BB: How many of you are currently sporting the straight ‘stache? Any plans to go full ‘stache as a band?

JP: So far just two of us. No plans just yet. If we planned it, it would suck out all the stachexcitement.

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Note: All photos are copyright © 2010 Brendan Bush unless otherwise noted. You are free to copy, distribute and transmit them as long as proper attribution is given, in accordance with this Creative Commons policy.

Vampire Blues: reprise

Filed Under: Album Reviews, New Releases, Old Music
Written by Brendan
Monday June 21, 2010

Earlier this month, my friend and musical mentor Aaron wrote about the relevancy of Neil Young’s timeless album On The Beach. I want to both acknowledge that post, as well as pay the album, and particularly the song “Vampire Blues” some respect.

Since I purchased their 2010 release Vol. 2 earlier this year, I’ve been incredibly impressed with Wooden Shjips. And they certainly give a strong tip of the cap to Mr. Young in their cover of “Vampire Blues.” Amidst the throbbing rhythms and pulsating beats of this, Wooden Shjips’ second album of b-sides and singles, comes a tale foretold so long ago by one of America’s rock greats.

“I’m a vampire baby, sucking blood from the earth” opens the song.

“I’m a vampire baby, I’ll sell you twenty barrels worth.”

I find it hard to even discuss the catastrophe that is the Gulf oil spill right now. It’s too hard to comprehend the emotions that I’m feeling. But I feel like if I could possibly turn up Wooden Shjips cover of “Vampire Blues” to the point where every oil man and politician in this country’s ears were bleeding, it still wouldn’t be enough.

If you haven’t, pick up their album today.

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Note: All photos are copyright © 2010 Brendan Bush unless otherwise noted. You are free to copy, distribute and transmit them as long as proper attribution is given, in accordance with this Creative Commons policy.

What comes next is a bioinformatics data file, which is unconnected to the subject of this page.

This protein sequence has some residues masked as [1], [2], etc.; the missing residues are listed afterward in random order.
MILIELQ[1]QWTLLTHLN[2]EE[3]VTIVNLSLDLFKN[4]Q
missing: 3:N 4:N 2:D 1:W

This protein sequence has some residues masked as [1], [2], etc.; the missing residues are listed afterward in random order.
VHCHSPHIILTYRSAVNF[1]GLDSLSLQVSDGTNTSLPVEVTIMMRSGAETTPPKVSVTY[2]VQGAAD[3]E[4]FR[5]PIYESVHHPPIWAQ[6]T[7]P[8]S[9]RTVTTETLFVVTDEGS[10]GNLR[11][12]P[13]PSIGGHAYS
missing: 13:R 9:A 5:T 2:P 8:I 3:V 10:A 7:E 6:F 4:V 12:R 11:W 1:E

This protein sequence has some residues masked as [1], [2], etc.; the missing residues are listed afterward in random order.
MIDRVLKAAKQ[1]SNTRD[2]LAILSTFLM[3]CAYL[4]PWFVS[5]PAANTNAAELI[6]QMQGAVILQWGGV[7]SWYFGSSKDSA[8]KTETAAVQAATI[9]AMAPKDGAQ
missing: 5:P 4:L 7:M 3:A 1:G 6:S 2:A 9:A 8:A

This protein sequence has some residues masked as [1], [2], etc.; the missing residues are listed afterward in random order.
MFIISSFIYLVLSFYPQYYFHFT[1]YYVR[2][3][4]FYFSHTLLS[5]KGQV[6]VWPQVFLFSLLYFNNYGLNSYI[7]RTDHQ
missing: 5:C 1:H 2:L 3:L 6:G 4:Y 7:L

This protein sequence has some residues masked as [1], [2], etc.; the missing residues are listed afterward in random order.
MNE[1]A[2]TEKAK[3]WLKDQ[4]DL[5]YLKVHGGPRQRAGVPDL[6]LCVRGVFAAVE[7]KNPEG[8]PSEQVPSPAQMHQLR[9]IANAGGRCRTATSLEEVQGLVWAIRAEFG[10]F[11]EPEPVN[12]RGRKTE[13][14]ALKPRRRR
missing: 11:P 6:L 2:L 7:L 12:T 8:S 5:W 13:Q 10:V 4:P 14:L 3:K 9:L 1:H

Quick thought: Stars release new album, EP

Filed Under: New Releases
Written by Brendan
Monday June 21, 2010

Stars - Five GhostsLast week I pre-ordered the new Stars album The Five Ghosts on iTunes, and either by some iTunes mistake or a nice little “thank you” to those who pre-ordered, I was able to download the album – and accompanying EP The Seance – today instead of tomorrow. [Just checked their website and found this: "Due to demand of retailers in both Canada and the USA, the new street date for The Five Ghosts will be JUNE 21, 2010 - both physically and digitally."]

Upon first listen, the EP is outstanding and way outshines the LP. Though I really wanted to order the limited edition 7″ box set, I think now I’m probably glad I didn’t drop that $100. But I am definitely looking forward to spending some more time with this album today and in the coming weeks as I gear up to see Stars at Osheaga.

Late Update: I changed my mind, at least in terms of the LP. Damnit I love Stars. Call them — or me — what you will, but Stars are definitely top 10 favorite bands of the 2000s for me, and this album only cements that status. It’s time to make an interview with these folks a serious goal of mine.

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Note: All photos are copyright © 2010 Brendan Bush unless otherwise noted. You are free to copy, distribute and transmit them as long as proper attribution is given, in accordance with this Creative Commons policy.

Standout Albums: “A Balloon Called Moaning” by The Joy Formidable

Filed Under: Album Reviews
Written by Brendan
Wednesday June 16, 2010

The Joy Formidable - A Balloon Called MoaningDuring my weekly music search, I’m often annoyed at the amount of Arcade Fire references used to describe bands. Having had my mind (and ears) blown by the muscular, triumphant sounds and crushing decrescendos of The Arcade Fire at The Orpheum Theatre in May of ’07, I have no tolerance for it. It’s just not possible to make as much noise as them and still make it sound beautiful.

So I’m going to try my hardest not to be that cheap with my descriptions of The Joy Formidable‘s A Balloon Called Moaning, despite the obvious ease of such a comparison (see how I worked that in there, while at the same point dismissing it?). I’ll also try not to draw any simplistic connection between this album and Metric’s latest release, Fantasies, but know that I’m trying really hard.